What Causes Medical Errors?
Mary Greeley Medical Center Grand Rounds is a multi-disciplinary clinical activity which serves to maintain, develop, or increase the knowledge, skills, and professional performance and relationships that a physician uses to provide services for patients, the public or the profession.
Physicians, Advance Practice Professionals, Nurses, Ancillary Staff, Medical Students (Rotating), Non-Medical Students (Rotating), and Healthcare Administrators.
Error analysis is one of the most powerful and effective strategies for a "learning health system." Not enough time and attention is given to capturing, reviewing, and exploiting the safety benefits of errors in most healthcare organizations. Errors should be treated the same way as pathology reports. To improve the process, many "quality improvement" programs still have roots in a medieval culture of "shame and blame," which is antithetical to a "culture of safety." Error research still relies on cumbersome and most inadequate "tabulation" of incident reports that do not often create actionable lessons.
- Share storied of "thing that went wrong" and "near misses" among professional peers and benefits from their educational value.
- State "root cause analysis" is an imperfect framework for understanding error pathways.
- Appreciate the scope and limits of errors theories, such as "cognitive bias."
Michael Victoroff, MD
Dr. Victoroff is currently a Risk Management Consultant at COPIC and President of Lynxcare, Inc. He is also a Clinical Professor at U.C. School of Medicine and an NRA firearms instructor. Previous, Michael worked in private practice (Family Medicine & OB) for 19 years. He was the 1996 Colorado Family Physician of the Year, Medical Director for Aetna, private investigator (forensic toxicology), and EHR developer. Michael has numerous publications in bioethics, public policy, health information technology, and patient safety.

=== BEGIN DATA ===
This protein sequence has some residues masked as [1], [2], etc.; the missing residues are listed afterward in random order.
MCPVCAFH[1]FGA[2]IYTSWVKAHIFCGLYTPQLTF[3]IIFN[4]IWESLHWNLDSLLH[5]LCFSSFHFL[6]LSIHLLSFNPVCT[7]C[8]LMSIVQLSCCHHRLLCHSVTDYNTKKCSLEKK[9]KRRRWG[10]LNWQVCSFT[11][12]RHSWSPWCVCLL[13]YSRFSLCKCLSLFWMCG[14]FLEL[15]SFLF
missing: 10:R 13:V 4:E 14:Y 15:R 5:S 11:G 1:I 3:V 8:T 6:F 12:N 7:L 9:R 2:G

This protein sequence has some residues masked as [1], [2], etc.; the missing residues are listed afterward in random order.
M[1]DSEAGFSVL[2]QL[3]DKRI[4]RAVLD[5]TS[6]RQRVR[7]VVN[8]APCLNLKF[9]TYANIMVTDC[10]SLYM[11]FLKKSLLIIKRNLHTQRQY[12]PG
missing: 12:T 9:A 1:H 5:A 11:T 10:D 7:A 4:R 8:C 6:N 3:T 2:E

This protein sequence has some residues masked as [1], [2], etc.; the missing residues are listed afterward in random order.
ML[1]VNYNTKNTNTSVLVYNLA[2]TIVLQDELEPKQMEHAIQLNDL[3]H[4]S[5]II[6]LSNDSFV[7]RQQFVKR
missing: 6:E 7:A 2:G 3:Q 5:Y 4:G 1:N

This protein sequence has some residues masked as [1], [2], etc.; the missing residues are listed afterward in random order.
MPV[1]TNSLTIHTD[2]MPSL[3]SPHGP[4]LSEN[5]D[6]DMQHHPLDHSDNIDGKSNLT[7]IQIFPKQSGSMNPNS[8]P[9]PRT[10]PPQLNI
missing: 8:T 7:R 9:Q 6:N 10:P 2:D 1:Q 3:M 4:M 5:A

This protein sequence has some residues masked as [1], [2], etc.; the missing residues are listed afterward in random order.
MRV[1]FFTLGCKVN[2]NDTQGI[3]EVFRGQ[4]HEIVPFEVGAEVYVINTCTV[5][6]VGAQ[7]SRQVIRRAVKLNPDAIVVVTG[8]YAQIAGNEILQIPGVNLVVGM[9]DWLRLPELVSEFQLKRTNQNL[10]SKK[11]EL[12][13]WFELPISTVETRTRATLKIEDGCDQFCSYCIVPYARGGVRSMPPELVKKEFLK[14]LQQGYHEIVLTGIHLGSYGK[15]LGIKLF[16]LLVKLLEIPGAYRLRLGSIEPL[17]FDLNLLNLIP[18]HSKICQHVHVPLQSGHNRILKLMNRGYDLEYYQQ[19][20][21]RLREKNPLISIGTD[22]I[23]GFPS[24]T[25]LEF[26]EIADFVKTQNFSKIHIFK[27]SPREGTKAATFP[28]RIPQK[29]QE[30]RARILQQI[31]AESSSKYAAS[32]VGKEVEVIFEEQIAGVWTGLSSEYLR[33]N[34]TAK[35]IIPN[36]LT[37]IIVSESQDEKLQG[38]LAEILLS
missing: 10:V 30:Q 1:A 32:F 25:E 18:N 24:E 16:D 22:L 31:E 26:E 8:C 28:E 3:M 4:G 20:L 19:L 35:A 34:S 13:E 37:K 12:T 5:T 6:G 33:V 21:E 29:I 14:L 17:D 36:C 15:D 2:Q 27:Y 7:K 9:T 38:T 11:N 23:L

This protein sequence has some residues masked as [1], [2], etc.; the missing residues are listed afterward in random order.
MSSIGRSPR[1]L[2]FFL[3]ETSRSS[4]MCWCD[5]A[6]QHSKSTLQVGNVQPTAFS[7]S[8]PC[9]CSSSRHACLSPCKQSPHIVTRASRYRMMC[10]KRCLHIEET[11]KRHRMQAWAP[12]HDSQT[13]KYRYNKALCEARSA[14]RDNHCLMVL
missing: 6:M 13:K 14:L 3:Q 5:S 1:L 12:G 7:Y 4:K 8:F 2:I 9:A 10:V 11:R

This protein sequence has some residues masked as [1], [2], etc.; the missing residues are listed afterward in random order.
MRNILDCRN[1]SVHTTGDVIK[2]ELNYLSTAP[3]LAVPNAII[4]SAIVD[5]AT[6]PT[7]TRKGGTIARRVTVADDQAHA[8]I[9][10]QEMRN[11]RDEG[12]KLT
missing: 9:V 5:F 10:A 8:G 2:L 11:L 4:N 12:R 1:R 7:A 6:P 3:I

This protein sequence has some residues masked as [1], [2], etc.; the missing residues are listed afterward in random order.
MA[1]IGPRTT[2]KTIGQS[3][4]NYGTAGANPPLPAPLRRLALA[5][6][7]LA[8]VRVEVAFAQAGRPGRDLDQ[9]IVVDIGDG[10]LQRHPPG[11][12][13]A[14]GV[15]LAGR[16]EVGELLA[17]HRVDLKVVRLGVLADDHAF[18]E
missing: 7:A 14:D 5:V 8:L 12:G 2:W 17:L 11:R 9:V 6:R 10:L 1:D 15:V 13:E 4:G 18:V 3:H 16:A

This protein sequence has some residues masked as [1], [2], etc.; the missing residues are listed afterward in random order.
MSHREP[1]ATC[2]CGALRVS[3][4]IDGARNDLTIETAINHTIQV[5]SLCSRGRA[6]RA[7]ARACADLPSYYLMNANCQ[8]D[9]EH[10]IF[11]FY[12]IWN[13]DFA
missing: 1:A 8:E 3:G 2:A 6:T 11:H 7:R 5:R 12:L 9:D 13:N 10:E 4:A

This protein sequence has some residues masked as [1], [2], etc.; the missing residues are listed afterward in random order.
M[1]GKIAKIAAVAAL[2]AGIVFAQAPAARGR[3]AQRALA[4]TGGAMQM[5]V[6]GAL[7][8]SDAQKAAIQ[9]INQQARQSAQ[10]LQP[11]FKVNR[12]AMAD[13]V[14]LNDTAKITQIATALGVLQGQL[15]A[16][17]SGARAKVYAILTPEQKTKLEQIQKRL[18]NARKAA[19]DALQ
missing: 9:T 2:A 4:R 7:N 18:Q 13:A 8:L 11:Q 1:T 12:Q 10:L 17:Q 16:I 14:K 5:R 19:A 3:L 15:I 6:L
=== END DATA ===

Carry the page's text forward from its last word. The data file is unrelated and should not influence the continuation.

- The speaker(s) indicate they have no financial conflicts with commercial interest companies to disclose relevant to the content of this educational activity.
- No member of the Mary Greeley Medical Center CME Committee who planned this activity has any financial relationship to disclose relating to the content.
This program is supported by gifts to the Mary Greeley Medical Center Foundation from Mary Greeley Medical Center, McFarland Clinic, Availa Bank, and Green Hills Health Care Center. The content and selection of speaker(s) is the responsibility of the Mary Greeley Medical Center for Continuing Medical Education Committee and not the sponsors of this program.
- DO: Des Moines University (DMU) is accredited by the American Osteopathic Association to provide osteopathic continuing medical education for physicians. DMU designates this program for a maximum of 1.0 AOA Category 1-B credits and will report CME and specialty credits commensurate with the extent of the physician’s participation in this activity.
No commercial interest company provided financial support for this continuing education activity.
Everyone in a position to control the content of this educational activity will disclose to the CME provider and to attendees all relevant financial relationships with any commercial interest. The speaker(s) will disclose if any pharmaceuticals or medical procedures and devices discussed are investigational or unapproved for use by the U.S. Food and Drug Administration (FDA). Determination of educational content and the selection of speakers is the responsibility of the activity director. Firms providing financial support did not have input in these areas.
The information provided at this activity is for continuing education purposes only and is not meant to substitute for the independent medical judgment of a healthcare provider relative to diagnostic and treatment options of a specific patient’s medical condition. The content of each presentation does not necessarily reflect the views of Des Moines University.
- 1.00 AOA Category 1B